Skip to Content


Boosting the private sector in Wales

21 January 2013

12:27 PM

21 January 2013

12:27 PM

Wales, sadly is one of the poorest regions of the United Kingdom. GVA stands at 75 per cent that of the UK average. Just 1 in 16 people earn more than £35,000. There is an over reliance on the public sector, and we must boost growth in our private sector. Too often the approach seems to be to sit back and expect an outside investor to come in and provide our future success, but we need to harness the talent and the enterprise we have here already.

Today, the Welsh Conservatives launched a new policy aimed at helping our striving small business owners to access finance – imperative for the growth, maintenance and success of any business – and in a way which is straightforward and local.

Wales has an aspiring business community where 99.2 per cent of our private sector workforce is made up of micro, small and medium sized enterprises. This startling statistic shows us that there is already a wealth of talent and ideas in our small but aspirational nation. The Federation of Small Businesses has highlighted the fact that if each of our businesses employed one extra person, then Welsh unemployment would be solved.

But there is a problem. SMEs are having trouble convincing banks that they are viable cases for lending. The reason for this is often because the amounts they require are too small to make their loans profitable for high street banks. In the case of loans as low as £1,000, which to a bank is very little but to a business who may be able to buy equipment, stock and advertising means a great deal, the costs of administering that loan outweigh the benefits to the bank.

In Wales we have two sets of institutions which are meant to help micro, small and medium sized businesses with financing and guidance. Finance Wales and Business Wales exist for this purpose. Finance Wales has recently become a wholly-owned subsidiary of the Welsh Government, and they have their head offices in Cardiff. The institution has made investments in around 2,000 businesses since its inception in 2001 however, worryingly an FSB study found that 64 per cent of SMEs in Wales had never even heard of it. It is apparent that Finance Wales is often seen as a distant and complex organisation which has little connection to businesses on the high street. Around the world, different systems have developed where localised access to finance has provided a solution for SMEs. In Germany, local banks called ‘sparkassen’ have provided access to finance for SMEs, with the repayments to the banks then kept in the local community to fund further investments. In the US, Business Development Centers tackle the lack of expertise that some entrepreneurs face in marketing, forming a business plan and complying with complex business regulations. The Business Development Bank of Canada also caters for SMEs by providing consulting services, risk assessments and personal repayment plans, as well as services in both official languages. A trial partnership between the local council and Santander resulted in the Bank of Essex and ran a successful financing operation for two years before unfortunately the political will dried up.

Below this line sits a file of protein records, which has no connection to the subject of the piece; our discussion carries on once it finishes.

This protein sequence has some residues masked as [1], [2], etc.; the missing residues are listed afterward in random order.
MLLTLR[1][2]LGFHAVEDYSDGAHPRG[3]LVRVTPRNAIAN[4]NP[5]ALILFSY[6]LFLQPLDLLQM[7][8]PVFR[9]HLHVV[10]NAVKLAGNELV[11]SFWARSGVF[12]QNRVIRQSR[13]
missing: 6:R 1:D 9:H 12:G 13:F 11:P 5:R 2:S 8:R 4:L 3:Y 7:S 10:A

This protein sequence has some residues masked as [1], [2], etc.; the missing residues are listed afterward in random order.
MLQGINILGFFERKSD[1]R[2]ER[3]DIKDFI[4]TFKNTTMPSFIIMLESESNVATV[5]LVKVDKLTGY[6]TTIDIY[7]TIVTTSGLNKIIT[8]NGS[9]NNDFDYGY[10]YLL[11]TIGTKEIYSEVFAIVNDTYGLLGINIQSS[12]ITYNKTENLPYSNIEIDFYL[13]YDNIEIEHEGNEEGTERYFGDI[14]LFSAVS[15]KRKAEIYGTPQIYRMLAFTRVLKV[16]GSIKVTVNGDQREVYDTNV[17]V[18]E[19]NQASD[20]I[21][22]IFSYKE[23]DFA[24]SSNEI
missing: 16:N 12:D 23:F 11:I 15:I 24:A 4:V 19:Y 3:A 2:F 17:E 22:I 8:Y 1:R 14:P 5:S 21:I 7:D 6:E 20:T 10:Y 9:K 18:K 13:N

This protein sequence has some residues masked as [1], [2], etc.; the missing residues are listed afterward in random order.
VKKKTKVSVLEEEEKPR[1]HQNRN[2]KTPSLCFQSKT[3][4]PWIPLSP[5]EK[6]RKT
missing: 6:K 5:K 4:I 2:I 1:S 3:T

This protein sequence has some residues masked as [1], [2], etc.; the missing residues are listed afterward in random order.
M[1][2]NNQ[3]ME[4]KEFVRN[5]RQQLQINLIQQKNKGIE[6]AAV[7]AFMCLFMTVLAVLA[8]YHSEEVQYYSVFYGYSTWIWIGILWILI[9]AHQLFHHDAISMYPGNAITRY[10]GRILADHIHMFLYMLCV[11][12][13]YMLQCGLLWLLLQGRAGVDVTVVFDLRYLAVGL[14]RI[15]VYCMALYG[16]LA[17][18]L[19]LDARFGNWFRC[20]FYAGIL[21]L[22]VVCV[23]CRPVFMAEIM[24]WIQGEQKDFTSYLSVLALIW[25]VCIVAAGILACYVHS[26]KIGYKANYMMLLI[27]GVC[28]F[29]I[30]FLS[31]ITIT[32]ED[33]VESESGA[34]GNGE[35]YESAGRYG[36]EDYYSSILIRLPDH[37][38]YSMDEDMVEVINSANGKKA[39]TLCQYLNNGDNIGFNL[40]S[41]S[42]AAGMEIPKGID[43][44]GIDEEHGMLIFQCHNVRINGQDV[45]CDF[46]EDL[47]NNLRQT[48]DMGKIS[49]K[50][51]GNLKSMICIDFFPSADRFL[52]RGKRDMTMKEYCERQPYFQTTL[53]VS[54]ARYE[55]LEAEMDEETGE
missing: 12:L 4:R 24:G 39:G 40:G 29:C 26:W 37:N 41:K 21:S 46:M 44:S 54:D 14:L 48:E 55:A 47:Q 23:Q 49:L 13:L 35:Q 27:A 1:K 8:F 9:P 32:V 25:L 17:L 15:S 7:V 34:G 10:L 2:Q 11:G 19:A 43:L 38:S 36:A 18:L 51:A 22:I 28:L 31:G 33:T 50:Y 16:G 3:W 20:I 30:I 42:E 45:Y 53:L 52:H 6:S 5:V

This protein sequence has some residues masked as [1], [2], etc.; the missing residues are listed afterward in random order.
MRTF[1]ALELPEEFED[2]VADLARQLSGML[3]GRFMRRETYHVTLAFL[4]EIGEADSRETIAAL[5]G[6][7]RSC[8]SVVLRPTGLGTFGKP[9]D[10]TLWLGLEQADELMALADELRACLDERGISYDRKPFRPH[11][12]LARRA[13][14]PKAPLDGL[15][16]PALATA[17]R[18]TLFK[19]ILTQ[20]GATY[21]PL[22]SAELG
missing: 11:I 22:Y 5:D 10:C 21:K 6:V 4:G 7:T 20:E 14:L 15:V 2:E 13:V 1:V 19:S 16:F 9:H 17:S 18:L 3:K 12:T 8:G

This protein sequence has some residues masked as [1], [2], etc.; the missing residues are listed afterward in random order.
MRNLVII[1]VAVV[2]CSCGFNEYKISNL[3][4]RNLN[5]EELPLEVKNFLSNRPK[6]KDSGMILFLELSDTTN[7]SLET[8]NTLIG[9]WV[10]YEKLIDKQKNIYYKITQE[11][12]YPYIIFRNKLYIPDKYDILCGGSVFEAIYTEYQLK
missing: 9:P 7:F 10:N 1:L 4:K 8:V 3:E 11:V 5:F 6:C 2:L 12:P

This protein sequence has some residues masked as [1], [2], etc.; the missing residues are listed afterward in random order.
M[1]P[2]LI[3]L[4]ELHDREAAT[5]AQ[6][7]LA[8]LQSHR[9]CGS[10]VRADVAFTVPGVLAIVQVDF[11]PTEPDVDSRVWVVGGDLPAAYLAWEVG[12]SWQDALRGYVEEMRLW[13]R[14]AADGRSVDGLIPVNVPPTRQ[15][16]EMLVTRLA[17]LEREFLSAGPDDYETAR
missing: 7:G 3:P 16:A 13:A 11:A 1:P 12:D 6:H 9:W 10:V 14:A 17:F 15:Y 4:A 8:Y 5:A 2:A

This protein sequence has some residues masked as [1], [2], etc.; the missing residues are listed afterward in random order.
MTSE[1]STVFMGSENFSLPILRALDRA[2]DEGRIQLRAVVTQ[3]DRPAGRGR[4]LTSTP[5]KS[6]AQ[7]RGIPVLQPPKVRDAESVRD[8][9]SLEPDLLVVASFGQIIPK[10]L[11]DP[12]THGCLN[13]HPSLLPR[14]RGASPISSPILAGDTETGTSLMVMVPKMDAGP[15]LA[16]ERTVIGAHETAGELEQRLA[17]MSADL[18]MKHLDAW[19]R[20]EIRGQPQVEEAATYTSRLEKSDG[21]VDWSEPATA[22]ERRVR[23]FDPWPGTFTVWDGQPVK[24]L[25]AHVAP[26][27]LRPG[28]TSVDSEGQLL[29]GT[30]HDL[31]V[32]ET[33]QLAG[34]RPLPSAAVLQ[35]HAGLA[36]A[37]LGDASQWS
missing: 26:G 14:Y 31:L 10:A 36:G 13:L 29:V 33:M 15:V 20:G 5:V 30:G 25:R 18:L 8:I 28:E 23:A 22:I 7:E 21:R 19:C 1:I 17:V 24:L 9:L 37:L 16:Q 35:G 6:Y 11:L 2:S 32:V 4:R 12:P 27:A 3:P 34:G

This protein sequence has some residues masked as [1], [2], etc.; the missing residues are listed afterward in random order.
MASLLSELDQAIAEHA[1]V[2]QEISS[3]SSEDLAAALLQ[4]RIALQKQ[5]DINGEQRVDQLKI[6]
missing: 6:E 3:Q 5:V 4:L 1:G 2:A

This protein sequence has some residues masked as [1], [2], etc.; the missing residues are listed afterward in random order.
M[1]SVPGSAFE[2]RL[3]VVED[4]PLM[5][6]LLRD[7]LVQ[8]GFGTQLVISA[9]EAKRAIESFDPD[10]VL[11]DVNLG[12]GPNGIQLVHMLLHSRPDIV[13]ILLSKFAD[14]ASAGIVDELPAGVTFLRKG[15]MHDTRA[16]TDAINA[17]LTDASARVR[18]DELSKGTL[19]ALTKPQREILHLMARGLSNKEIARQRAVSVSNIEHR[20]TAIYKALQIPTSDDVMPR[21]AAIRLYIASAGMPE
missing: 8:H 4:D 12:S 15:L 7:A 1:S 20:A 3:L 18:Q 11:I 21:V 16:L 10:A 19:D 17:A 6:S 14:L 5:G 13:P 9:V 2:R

Our policy idea, Invest Wales, takes the most successful parts of these models and applies them to the Welsh economic climate. An independent board would sit alongside the Welsh Government, and oversee six regional offices – offices which recognise the distinct economic challenges of the different parts of Wales. Our vision would be that in partnership with a high street bank, an Invest Wales ‘Bank Manager’ would be employed in each branch, to meet with small businesses and provide expert advice and guidance. They will be tasked with making local connections and promoting relationships within the business community in their area.

Localising access to finance is key to improving the Welsh economy. Certain industries are pervasive in different regions throughout Wales, and an Invest Wales Bank Manager on the Welsh high street would be able to identify gaps in the market, and assess the viability for that region’s economy. The debt repayments or equity acquired would go into reinvesting in more small businesses in that region.

Paul Davies AM is the Conservative Shadow Finance Minister in the National Assembly.

Subscribe to The Spectator today for a quality of argument not found in any other publication. Get more Spectator for less – just £12 for 12 issues.

Show comments


The Spectator Comment Policy

Please read our Comment Policy before commenting.